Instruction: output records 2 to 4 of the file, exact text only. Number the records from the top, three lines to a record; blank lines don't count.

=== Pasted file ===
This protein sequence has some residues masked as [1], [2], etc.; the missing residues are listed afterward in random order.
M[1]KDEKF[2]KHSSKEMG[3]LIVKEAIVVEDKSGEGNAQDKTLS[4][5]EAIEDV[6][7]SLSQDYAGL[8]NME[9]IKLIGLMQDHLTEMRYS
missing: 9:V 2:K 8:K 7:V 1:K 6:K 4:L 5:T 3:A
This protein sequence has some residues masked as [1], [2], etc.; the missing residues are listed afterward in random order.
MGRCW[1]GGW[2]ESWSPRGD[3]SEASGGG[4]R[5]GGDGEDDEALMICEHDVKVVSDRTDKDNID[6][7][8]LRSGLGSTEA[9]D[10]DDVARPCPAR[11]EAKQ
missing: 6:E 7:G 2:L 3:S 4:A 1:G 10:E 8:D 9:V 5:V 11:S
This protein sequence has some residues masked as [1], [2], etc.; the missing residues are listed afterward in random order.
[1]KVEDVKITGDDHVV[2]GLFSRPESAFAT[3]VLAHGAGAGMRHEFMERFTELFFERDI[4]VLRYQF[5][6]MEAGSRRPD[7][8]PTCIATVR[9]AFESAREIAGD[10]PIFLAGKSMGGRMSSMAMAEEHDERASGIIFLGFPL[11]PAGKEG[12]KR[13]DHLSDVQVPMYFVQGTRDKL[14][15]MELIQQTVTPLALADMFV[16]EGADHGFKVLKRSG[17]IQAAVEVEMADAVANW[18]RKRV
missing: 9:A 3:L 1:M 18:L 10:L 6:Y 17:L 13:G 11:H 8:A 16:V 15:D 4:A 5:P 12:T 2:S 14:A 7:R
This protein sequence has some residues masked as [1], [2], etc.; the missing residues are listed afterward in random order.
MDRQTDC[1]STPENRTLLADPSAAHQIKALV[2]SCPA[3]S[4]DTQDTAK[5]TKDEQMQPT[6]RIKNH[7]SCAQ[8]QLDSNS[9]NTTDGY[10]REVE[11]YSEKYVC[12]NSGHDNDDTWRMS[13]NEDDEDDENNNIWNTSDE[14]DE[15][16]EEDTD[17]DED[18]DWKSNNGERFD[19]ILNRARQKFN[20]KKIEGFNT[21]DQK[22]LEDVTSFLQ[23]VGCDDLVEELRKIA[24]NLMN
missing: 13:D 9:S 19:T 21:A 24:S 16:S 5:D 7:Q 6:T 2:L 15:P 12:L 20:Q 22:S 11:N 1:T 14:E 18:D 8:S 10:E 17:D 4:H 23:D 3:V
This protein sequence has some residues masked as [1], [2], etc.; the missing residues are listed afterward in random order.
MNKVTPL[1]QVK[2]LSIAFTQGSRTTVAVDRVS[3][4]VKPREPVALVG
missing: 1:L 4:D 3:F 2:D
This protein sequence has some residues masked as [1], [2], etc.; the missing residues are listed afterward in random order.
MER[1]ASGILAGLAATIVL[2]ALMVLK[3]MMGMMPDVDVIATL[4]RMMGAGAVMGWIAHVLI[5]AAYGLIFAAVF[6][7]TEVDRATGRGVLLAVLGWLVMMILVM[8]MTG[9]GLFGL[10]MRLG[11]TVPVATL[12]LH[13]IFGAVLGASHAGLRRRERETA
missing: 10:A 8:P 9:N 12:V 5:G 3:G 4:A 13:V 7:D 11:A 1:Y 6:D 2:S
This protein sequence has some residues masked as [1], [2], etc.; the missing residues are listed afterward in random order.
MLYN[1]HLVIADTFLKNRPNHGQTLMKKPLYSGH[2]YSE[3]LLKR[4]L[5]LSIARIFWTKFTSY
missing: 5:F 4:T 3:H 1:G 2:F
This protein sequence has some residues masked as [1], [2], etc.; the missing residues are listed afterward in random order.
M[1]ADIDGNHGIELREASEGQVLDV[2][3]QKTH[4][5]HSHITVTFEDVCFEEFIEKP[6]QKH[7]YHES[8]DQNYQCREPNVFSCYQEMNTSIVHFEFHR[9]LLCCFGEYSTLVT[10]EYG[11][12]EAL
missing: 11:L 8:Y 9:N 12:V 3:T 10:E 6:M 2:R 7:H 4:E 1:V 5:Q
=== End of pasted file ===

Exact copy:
This protein sequence has some residues masked as [1], [2], etc.; the missing residues are listed afterward in random order.
MGRCW[1]GGW[2]ESWSPRGD[3]SEASGGG[4]R[5]GGDGEDDEALMICEHDVKVVSDRTDKDNID[6][7][8]LRSGLGSTEA[9]D[10]DDVARPCPAR[11]EAKQ
missing: 6:E 7:G 2:L 3:S 4:A 1:G 10:E 8:D 9:V 5:V 11:S
This protein sequence has some residues masked as [1], [2], etc.; the missing residues are listed afterward in random order.
[1]KVEDVKITGDDHVV[2]GLFSRPESAFAT[3]VLAHGAGAGMRHEFMERFTELFFERDI[4]VLRYQF[5][6]MEAGSRRPD[7][8]PTCIATVR[9]AFESAREIAGD[10]PIFLAGKSMGGRMSSMAMAEEHDERASGIIFLGFPL[11]PAGKEG[12]KR[13]DHLSDVQVPMYFVQGTRDKL[14][15]MELIQQTVTPLALADMFV[16]EGADHGFKVLKRSG[17]IQAAVEVEMADAVANW[18]RKRV
missing: 9:A 3:L 1:M 18:L 10:L 6:Y 17:L 13:G 11:H 8:A 16:V 15:D 4:A 5:P 12:T 2:S 14:A 7:R
This protein sequence has some residues masked as [1], [2], etc.; the missing residues are listed afterward in random order.
MDRQTDC[1]STPENRTLLADPSAAHQIKALV[2]SCPA[3]S[4]DTQDTAK[5]TKDEQMQPT[6]RIKNH[7]SCAQ[8]QLDSNS[9]NTTDGY[10]REVE[11]YSEKYVC[12]NSGHDNDDTWRMS[13]NEDDEDDENNNIWNTSDE[14]DE[15][16]EEDTD[17]DED[18]DWKSNNGERFD[19]ILNRARQKFN[20]KKIEGFNT[21]DQK[22]LEDVTSFLQ[23]VGCDDLVEELRKIA[24]NLMN
missing: 13:D 9:S 19:T 21:A 24:S 16:S 5:D 7:Q 6:T 2:L 15:P 12:L 20:Q 22:S 11:N 1:T 14:E 18:D 8:S 10:E 17:D 4:H 23:D 3:V